Clouds over the rainbow lift at sun-kissed Pride
There were many beautiful moments to gladden the heart at yesterday's Pride, writes Donal Lynch
England's 'stately homo', Quentin Crisp, once said that "if you simply wait long enough in this life, you will find yourselves having travelled from the outskirts of acceptability to the very heart of society".
Dublin's public face confirmed the truth of that statement this weekend. Government Buildings glowed with the rainbow colours. The tech firms around the 'silicon docks' had swathed themselves in Prideful slogans such as 'love is love' - most of them had floats in the parade. And, of course, the pubs in town had bedazzled themselves with glitter, rainbow bunting and phrases like 'yas queen'.
The hordes of young people with their faces painted, their hair dyed and their sponsored merchandise, showed that Pride, once a protest, has become a festival; inclusive, accessible and not a little corporate (Tesco was the sponsor this year). Members of the defence forces marched - the uniforms were triggering for some in all sorts of ways - and politicians such as Paul Murphy swapped the figurative bandwagons for literal ones. Peter Tatchell - the famous British human rights campaigner - was one of the notable overseas guests and a link to the event's activist past, as was Queer Action Ireland's memorable banner: 'You only gave us rights because we gave you riots'.
If gay Ireland is now at the heart of society, it did not appear, to some, to be quite at the heart of the capital, however.
On Google maps, the path of the Pride Parade itself was laid out in rainbow colours but the playwright Philly McMahon was amongst those who noted that the route - which led from St Stephen's Green to Smithfield Square, but avoided many of the main thoroughfares - showed that the parade had now been shunted into the city's corners, a strange decision.
There were other clouds over the rainbow too; last week a brick, wrapped in a curious Irish-language slogan ('Piteoga amach as Eireann' - fairies out of Ireland) had been thrown through the window of the probable epicentre of Pride - PantiBar on Dublin's Capel Street.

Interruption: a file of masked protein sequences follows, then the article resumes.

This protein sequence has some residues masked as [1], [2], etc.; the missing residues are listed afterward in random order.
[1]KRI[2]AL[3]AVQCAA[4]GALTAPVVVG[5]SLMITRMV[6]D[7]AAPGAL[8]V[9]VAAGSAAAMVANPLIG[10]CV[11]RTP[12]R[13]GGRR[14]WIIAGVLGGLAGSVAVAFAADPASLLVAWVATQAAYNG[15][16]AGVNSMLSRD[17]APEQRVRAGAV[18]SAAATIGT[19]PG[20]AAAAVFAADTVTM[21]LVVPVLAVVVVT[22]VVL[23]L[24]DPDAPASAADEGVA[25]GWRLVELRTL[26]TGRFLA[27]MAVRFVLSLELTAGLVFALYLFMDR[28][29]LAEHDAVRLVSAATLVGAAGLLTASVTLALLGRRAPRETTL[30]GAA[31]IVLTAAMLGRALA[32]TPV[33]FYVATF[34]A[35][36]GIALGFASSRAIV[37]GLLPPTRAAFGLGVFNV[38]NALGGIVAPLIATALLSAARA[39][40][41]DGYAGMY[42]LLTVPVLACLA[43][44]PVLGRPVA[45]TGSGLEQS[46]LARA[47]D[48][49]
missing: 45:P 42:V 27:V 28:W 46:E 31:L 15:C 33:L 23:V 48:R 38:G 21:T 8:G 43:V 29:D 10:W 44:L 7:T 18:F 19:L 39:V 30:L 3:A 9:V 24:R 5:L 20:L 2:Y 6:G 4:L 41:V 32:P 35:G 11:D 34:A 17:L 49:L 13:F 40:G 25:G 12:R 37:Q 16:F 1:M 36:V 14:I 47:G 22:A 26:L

A teenager was apprehended by staff and Panti tweeted that he'd said, "I don't like dem etc" - the young man was later arrested - but the incident seemed redolent of a darker time in Irish gay history.
In a separate attack, Collie Aquino Teixeira McQuillan, from Mexico, and his Brazilian-born husband Gui, said they were "mindlessly" set upon by a group of men with hurleys earlier in the month.
The photographs of McQuillan's horrific facial injuries helped an online appeal for funding to pay for medical treatment to smash past its target, a sign, perhaps, that despite the ominous echoes of Fairview Park, this really is a new Ireland.
There were other beautiful moments to gladden the heart on this, one of the hottest days in living memory. Justin McAleese, the son of former president Mary McAleese, marched with his mother and father, and his husband, in a moment that must have seemed emblematic for families around the country.
Prior to the parade, Justin told the Sunday Independent "what a day it's going to be. I couldn't imagine as a 13-year-old child, growing up in the Aras, realising I was gay, that 20 years later myself, my husband, my parents and family would be walking in Dublin Pride.
"We've come a long way down the road of equality. No longer are we under the thumb of dogma and doctrine, no longer will we accept families being torn apart because of sexual orientation."
He added that he and his husband, Fionan, "are so lucky to be living in this great Ireland - thousands of great people who came before us weren't so lucky and we'll be thinking of them today, too."
This year, issues around transgender rights were discussed here like never before and were a particular theme at this year's parade; Sara Phillips, the chair of TENI (Transgender Equality Network of Ireland) was the Grand Marshall of the parade and the transgender flag - distinct from the rainbow flag - flew above a number of public buildings, including the Royal College of Surgeons.
The weekend also provided a fillip for what some see as a declining gay scene in Dublin (one theory put forward is that young people don't believe in ghettoising themselves and prefer mixed venues).
Despite there now being only two full-time gay venues in the capital, the various club nights organised to celebrate Pride sold out long in advance of it. And in a sign that Pride really is the gay New Year's Eve/Paddy's Day, at least one of those venues jacked up the entry price by 100pc for latecomers, who could count themselves lucky to get tickets.
By 2pm, the buzz in St Stephen's Green had reached fever pitch, and several people had begun to wilt in the intense heat. Then the long wait was over.
Members of the army's brass band blasted out YMCA and a procession of colour and fun flowed through the streets, toward the northside, like warm cream over strawberries.